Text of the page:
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Effect of physical activity and exercise on endometriosis-associated symptoms: a systematic review



Endometriosis is a common benign gynecological disease that has the potential to debilitate due to pain and reduced quality of life. Treatment modalities such as hormones and surgery have limitations and do not treat all dimensions of the problems caused by endometriosis, and physical activity (PA) and exercise have been suggested as alternative treatments. Aim of this study was to perform a systematic review and meta-analysis to assess the effect of PA and exercise on endometriosis-associated symptoms.


Eleven databases were searched systematically. Study selection, quality assessment, and data extraction were carried out by two independent researchers in accordance with PRISMA guidelines. Eligibility criteria were women with diagnosed endometriosis receiving an intervention (PA and/or exercise). The primary outcome was pain intensity, but all outcomes were accepted.


This study screened 1045 citations for eligibility. Four interventional studies were identified, of which one showed fatal design flaws and so was excluded. Three studies, two randomized controlled trials (RCT) and one pre-post study with no control group, involving 109 patients were included in a descriptive synthesis. The interventions included flexibility and strength training, cardiovascular fitness, and yoga, and were performed from one to four times per week for a total duration of 8–24 weeks, with or without supervision. Only one study found improvements in pain intensity. One study showed decreases in stress levels. Due to the heterogeneity of the study outcomes and measures, as well as confounding factors, a quantitative meta-analysis could not be performed.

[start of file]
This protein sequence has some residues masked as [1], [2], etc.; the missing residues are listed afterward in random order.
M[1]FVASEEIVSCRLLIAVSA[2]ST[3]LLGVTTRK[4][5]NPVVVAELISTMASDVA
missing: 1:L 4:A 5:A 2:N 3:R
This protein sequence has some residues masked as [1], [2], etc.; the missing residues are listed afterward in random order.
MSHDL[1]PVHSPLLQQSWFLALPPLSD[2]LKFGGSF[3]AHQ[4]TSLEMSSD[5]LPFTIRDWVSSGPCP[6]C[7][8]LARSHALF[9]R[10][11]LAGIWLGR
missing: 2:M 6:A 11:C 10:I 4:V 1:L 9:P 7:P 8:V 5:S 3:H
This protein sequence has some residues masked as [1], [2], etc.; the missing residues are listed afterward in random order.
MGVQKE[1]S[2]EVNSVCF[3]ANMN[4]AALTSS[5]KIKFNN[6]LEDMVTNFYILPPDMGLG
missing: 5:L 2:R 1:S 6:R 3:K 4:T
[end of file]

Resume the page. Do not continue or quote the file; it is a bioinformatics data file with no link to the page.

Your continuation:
The effect of PA and exercise as treatments for endometrioses-associated symptoms could not be determined due to significant limitations of the included studies. Future research should be based on RCTs of high methodological quality, measuring and reporting relevant core outcomes such as pain, improvements in symptoms and quality of life, and acceptability and satisfaction from the perspectives of patients. Furthermore, these outcomes need to be measured using reliable and validated tools.

Trial registration number


Peer Review reports


Endometriosis is a benign gynecological condition in which ectopic, endometrium-like cells are located outside of the uterine cavity [1]. The condition affects up to 10% of women of fertile age, with up to 70% being symptomatic [1, 2]. The main clinical symptom of endometriosis is severe pain during menstruation (dysmenorrhea) [1]. Pain during intercourse (dyspareunia) is also common, as well as the development of chronic pelvic pain (CPP) [1, 2]. Other conditions associated with endometriosis include irritable bowel syndrome, painful bladder syndrome, abdominal pain, migraine, loss of quality of life and fatigue [2,3,4]. It is hypothesized that a specific immunological and inflammatory pathway is common to all of these conditions and endometriosis [3, 5]. It takes a mean of 8 years to diagnose the endometriosis, during which musculoskeletal disorders secondary to endometriosis as well as psychological disorders may develop [6, 7].